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Abstract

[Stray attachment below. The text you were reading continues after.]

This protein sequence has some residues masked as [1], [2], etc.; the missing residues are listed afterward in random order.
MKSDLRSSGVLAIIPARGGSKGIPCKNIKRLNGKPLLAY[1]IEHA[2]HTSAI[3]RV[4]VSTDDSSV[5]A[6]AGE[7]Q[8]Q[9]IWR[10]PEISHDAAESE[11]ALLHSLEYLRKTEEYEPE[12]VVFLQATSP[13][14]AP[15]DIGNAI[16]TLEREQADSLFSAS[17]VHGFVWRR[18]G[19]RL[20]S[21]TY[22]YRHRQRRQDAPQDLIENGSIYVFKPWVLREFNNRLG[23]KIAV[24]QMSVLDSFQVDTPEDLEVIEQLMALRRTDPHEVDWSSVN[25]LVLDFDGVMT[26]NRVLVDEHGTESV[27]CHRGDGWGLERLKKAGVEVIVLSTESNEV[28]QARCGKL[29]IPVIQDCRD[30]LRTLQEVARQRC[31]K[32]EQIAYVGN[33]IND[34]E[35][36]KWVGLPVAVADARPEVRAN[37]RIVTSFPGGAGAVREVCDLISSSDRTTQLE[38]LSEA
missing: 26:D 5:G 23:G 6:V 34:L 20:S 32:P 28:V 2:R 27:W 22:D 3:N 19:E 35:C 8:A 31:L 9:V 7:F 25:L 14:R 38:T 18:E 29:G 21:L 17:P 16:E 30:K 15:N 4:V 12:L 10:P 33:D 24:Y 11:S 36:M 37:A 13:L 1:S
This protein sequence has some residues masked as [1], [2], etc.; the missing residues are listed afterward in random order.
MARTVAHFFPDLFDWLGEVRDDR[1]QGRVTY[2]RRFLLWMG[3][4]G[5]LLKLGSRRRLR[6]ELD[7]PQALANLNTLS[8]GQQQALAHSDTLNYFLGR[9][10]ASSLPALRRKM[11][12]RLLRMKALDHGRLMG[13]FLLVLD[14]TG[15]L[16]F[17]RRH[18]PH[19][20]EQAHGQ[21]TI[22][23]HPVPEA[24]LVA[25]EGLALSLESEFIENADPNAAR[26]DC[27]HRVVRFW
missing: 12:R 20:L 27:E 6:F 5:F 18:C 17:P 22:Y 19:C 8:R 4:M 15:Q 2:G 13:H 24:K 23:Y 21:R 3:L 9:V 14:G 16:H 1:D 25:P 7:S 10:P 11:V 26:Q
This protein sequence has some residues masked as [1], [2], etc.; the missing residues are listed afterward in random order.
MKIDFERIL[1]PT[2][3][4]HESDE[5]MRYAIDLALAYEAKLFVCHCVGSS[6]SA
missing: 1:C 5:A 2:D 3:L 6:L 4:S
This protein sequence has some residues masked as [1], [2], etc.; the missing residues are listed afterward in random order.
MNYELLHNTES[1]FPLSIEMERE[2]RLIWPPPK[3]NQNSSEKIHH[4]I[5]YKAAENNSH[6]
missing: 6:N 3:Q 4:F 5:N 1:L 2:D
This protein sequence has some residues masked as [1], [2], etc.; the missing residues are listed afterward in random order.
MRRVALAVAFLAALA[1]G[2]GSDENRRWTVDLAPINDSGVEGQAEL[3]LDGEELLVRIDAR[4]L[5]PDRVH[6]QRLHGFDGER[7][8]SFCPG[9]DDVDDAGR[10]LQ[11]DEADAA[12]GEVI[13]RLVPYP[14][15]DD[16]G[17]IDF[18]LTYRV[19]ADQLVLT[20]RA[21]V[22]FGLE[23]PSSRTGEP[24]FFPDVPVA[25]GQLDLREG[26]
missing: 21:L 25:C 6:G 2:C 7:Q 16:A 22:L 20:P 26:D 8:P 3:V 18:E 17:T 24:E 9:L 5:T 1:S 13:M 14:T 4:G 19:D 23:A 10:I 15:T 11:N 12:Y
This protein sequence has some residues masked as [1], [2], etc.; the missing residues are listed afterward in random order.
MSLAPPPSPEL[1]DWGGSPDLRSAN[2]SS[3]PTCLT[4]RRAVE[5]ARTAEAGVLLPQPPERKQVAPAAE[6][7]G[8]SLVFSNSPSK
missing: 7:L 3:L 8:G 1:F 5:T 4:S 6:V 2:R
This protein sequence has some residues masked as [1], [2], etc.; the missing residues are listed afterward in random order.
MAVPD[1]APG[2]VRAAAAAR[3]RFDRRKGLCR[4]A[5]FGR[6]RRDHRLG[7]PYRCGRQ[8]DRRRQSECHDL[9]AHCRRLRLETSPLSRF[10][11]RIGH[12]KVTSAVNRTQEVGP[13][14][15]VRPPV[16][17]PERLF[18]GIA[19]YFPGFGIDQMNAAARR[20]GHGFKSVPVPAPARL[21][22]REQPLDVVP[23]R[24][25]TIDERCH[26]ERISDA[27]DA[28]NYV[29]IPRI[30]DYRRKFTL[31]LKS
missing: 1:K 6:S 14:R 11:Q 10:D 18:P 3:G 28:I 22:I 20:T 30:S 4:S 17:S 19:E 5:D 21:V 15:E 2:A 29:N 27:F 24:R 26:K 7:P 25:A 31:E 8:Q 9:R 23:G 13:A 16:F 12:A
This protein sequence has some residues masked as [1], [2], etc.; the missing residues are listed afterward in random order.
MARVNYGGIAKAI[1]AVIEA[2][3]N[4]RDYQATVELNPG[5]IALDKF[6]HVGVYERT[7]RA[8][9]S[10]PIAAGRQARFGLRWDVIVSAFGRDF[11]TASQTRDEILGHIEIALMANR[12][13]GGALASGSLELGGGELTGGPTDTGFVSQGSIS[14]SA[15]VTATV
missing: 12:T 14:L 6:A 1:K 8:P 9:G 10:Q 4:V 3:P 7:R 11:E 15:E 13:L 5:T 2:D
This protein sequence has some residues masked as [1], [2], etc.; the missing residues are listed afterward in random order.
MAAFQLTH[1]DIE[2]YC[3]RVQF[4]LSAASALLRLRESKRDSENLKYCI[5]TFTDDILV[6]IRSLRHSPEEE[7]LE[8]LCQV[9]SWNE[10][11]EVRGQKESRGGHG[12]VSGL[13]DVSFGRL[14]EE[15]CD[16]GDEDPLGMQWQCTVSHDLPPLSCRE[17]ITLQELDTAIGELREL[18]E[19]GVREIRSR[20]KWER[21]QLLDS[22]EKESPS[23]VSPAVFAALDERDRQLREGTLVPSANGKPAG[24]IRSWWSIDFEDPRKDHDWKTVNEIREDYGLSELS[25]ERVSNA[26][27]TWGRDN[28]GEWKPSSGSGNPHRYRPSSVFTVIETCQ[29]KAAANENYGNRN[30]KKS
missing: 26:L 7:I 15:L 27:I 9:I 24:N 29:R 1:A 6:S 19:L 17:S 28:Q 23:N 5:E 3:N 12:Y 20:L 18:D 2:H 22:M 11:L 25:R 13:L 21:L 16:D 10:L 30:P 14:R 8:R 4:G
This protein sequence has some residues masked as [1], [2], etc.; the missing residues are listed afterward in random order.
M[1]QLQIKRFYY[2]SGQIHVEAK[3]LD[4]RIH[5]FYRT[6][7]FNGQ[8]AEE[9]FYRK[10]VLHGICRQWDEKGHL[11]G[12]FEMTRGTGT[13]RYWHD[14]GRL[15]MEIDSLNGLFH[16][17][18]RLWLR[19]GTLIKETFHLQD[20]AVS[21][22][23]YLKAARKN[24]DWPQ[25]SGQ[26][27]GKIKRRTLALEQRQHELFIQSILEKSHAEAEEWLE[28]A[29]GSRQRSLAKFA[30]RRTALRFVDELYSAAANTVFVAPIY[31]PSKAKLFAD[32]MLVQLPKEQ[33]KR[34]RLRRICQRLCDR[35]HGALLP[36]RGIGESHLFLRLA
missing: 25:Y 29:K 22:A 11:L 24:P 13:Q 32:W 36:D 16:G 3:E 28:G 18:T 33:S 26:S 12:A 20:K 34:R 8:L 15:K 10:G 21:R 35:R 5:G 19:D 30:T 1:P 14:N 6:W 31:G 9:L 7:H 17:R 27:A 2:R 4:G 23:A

In-depth interviews with a sample of 60 elderly from the indigenous (Chamorro) population and the immigrant (Filipino) population examined their current lifestyles, with emphasis upon intergenerational relations. Results underscore the dramatic lifestyle changes experienced by Guam's elderly in the wake of Americanization. Among these is an intergenerational "language gap", wherein a majority of the grandchildren do not speak the native language of their elders. Ethnicity, mixed marriage, and length of residence on Guam are discussed as possible determinants of the language gap. The language gap is associated with lower life satisfaction for elders, as well as reduced family contact and less intergenerational assistance.

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